Herbal medications play a central role in the cure of several diseases particularly in developing countries [17, 18]. In some Asian and African countries, 80% of the population depends on traditional medicine for primary health care, and herbal medicines are the most lucrative form of traditional medicine, generating billions of dollars in revenue [19]. The anti-filarial activities of some plant extracts have been documented [2023]. M. lucida and C. laurinum (family: Rubiaceae) have been shown to express anti-bacterial activity on a range of bacteria [24, 25]. Other separate studies have revealed that M. lucida possess anti-plasmodial activity [26], suppressed Trypanosoma brucei parasites [27] and have hypoglycaemic activity [28]. Onchocerca ochengi, found exclusively in cow is the closest relative to the medically important O. volvulus. Similarities lie in them sharing the same vector, their microfilariae being equally sensitive to ivermectin and their adult worms found in the sub-cutaneous/intradermal nodules [29]. Since the bovine parasite species is relatively more abundant in Africa and also cheap to obtain, it is thus a model of choice in anti-onchocercal drug screens. In an attempt to contribute to anti-onchocercal lead development, we herein report on in vitro filaricidal properties of both crude extracts and chromatographic fractions of extracts of C. laurinum and M. lucida against Onchocerca ochengi parasite stages. Additionally, we report on the cyto- and acute toxicity profiles of the best extracts and fractions of the two plants, thereby initiating a novel lead compound discovery endeavour.


Collection and identification of plant materials

Various plant parts (leaves, barks and roots) of C. laurinum were collected from Finge village of the Bambui Health District in the North West Region of Cameroon in June 2010, while M. lucida plant parts were collected from Buea at the foot of Mount Fako, Cameroon in January 2011. The plants were selected based on ethnopharmacological information about them. The plants were identified and authenticated by Mr. Paul Mezili of the National Herbarium, Yaounde, Cameroon and given the voucher number (Poir) Benth No 3781/SRFK for C. laurinum and Benth No 2615/SRFK for M. lucida. Locally, C. laurinum is called “sarkaatari”.

Preparation of crude extracts and chromatographic fractions

All the plant parts collected were air dried, then ground to fine powder. The ground materials were weighed and sequentially submerged and macerated for a total of 72 hours in three solvents thus: hexane (HEX), methylene chloride (MC), and methanol (MeOH). For each solvent, the maceration was repeated twice. The mixture was filtered and the filtrate concentrated using a rotary evaporator (BUCHI Rotavapor R-200, Switzerland) at appropriate temperatures. The concentrate were recovered with methylene chloride and allowed to stand open at room temperature until all the residual solvents had evaporated. The dried crude extracts were stored at -20°C until needed for the assays.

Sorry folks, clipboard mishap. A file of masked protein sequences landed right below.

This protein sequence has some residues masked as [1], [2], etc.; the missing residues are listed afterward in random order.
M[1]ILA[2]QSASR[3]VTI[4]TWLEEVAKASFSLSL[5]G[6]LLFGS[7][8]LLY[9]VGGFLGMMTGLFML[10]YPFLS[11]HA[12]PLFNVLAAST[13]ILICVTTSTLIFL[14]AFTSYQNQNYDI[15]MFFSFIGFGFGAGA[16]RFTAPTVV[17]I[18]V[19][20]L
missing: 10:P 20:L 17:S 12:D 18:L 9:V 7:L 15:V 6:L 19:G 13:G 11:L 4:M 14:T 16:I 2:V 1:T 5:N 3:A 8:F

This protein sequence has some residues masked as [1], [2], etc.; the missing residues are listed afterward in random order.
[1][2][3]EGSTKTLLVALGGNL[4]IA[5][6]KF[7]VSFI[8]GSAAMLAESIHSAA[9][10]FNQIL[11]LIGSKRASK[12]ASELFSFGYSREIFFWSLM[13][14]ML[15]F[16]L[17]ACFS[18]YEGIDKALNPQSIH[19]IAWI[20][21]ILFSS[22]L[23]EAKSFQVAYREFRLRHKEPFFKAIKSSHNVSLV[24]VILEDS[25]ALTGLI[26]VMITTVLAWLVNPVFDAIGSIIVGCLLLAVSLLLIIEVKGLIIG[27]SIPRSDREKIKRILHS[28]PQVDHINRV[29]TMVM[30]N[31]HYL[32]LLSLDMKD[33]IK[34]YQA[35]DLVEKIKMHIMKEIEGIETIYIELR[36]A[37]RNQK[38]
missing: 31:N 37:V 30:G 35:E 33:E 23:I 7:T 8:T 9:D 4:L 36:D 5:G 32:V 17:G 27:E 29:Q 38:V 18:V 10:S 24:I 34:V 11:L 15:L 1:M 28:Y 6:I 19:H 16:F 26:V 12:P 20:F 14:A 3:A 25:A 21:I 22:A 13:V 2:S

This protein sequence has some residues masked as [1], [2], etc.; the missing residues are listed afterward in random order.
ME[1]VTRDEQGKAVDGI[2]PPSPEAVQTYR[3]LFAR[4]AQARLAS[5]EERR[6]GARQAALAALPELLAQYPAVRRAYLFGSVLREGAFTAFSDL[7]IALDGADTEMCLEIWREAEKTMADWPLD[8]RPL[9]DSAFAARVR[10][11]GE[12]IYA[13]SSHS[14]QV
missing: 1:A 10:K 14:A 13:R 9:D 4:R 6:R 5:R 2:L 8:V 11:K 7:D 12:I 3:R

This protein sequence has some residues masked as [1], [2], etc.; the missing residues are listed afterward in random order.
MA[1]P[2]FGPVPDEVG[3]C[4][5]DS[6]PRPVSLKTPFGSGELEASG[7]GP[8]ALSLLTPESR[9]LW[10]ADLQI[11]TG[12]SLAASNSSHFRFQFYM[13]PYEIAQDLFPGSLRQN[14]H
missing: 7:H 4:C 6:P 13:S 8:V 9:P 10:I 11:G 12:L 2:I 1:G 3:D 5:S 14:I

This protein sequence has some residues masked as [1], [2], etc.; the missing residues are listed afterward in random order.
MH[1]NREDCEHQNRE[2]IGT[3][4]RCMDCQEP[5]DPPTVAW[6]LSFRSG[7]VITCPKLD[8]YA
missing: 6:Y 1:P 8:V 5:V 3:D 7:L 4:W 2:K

Bioassay-guided fractionation was done on the most active crude extracts. Each of the latter extract was fixed on celite and fractionated using vacuum liquid chromatography on silica gel and then eluted with a continuous gradient of ethyl acetate (EtOAc [0–80%]) in hexane, followed with a gradient of methanol (MeOH [0-40%]) in methylene chloride. Collected fractions were pooled on the basis of their thin layer chromatographic (TLC) profiles.

Isolation and culture of O. ochengi adult worms (macrofilariae)

This was done by the method of Cho-Ngwa et al. [22] with slight modifications. Briefly, fresh pieces of umbilical cattle skin containing large amount of palpable nodules were brought from local slaughterhouses to the laboratory. The skin was thoroughly washed successively with tap and distilled water, drained and totally covered with 70% ethanol which was allowed to evaporate on its own in a laminar flow hood sterile environment. Pale orange-yellow O. ochengi adult worm masses containing essentially viable adult female and male worms were recovered by careful dissection of the nodules using sterile razor blade. The extracted worms were immediately submerged into complete culture medium (CCM) (RPMI-1640 supplemented with 25 mM HEPES, 2 g/L sodium bicarbonate, 20 mM L-glutamine, 10% new born calf serum [SIGMA, USA], 200 units/ml penicillin, 200 μg/ml streptomycin and 2.5 μg/ml amphotericin B [Sigma, USA], pH 7.4) in 24 wells. The viability of worms was determined by microscopic examination using an inverted microscope (euromex, Holland). The cultures were incubated at 37°C under an atmosphere of 5% CO2 in humidified air in a HERACELL-150 CO2 incubator (Thermo Electron, Germany) for 05 days post addition of drug.